What is infantile neuroaxonal dystrophy (INAD)?
Infantile neuroaxonal dystrophy (INAD) is a rare, inherited disorder of the body's nervous system. It affects axons, the part of a neuron (nerve cell) that carries messages from the brain to other parts of the body. INAD causes loss of vision, muscular control, and mental skills. These symptoms get worse as time passes.
Certain facial deformities may be present at birth. These could include:
- Prominent forehead
- Crossed eyes
- Unusually small nose or jaw
- Large, low-set ears
For their first few years, a baby with INAD will be alert and responsive, but will become more physically impaired as time passes. Generally, a baby's development starts to slow down between the ages of six months to three years. Symptoms usually start in the first two years of life. Rapid, wobbly eye movements and squints may be the first symptoms. Any of the following can happen next:
- Floppiness in the head, body, and legs (more than in the arms)
- Loss of the ability to sit, crawl, or walk
- Decreased ability to see and speak
Eventually, because of the loss of vision, speech, and mental skills, the child will lose touch with his or her surroundings.
INAD is a progressive disease. In other words, once symptoms begin, they will get worse over time.
Who is more likely to get infantile neuroaxonal dystrophy?
INAD is an autosomal recessive disorder. That means that both parents must be carriers of the defective gene that causes INAD to pass it on to their child.
While the basic genetic and metabolic causes are unknown, INAD is the result of an abnormal build-up of toxic substances in nerves that communicate with muscles, skin, and the conjunctive tissue around the eyes. Mutations in the PLA2G6 gene have been identified in most children with INAD.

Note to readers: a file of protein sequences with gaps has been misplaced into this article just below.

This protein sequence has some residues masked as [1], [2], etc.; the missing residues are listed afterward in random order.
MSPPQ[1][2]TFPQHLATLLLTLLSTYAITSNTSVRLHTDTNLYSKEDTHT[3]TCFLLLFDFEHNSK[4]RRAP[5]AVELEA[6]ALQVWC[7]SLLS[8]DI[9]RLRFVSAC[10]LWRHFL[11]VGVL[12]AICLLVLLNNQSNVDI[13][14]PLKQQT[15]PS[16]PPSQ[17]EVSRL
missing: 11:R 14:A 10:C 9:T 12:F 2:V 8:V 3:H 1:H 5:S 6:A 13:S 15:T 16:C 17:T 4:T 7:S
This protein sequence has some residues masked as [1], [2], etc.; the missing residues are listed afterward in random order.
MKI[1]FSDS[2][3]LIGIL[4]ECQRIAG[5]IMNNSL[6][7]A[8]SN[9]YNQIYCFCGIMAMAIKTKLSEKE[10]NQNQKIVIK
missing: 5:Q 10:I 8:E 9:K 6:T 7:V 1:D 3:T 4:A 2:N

How is infantile neuroaxonal dystrophy diagnosed and treated?
Electrophysiology (nerve conduction velocities) may be helpful for diagnosis. Tissue biopsy of skin, rectum, nerve or conjunctive tissue may be used to confirm the presence of characteristic swellings (spheroid bodies) in the nerve axons.
There is no cure for INAD and there is no treatment that can stop the disease from getting worse. Treatment is symptomatic and may include medications to reduce pain and to sedate (help the child stay calm). Physiotherapists and physical therapists can teach parents and caregivers how to position and seat their child and exercise the child's arms and legs to help him or her stay comfortable.
How can I or my loved one help improve care for people with infantile neuroaxonal dystrophy?
Consider participating in a clinical trial so clinicians and scientists can learn more about the INAD and related disorders. Clinical research uses human volunteers to help researchers learn more about a disorder and perhaps find better ways to safely detect, treat, or prevent disease.
All types of volunteers are needed—those who are healthy or may have an illness or disease—of all different ages, sexes, races, and ethnicities to ensure that study results apply to as many people as possible, and that treatments will be safe and effective for everyone who will use them.
For information about participating in clinical research visit NIH Clinical Research Trials and You. Learn about clinical trials currently looking for people with INAD at Clinicaltrials.gov.
Where can I find more information about infantile neuroaxonal dystrophy?
The following organizations may provide more information and resources:
INADcure Foundation (Infantile Neuroaxonal Dystrophy)
NBIA Disorders Association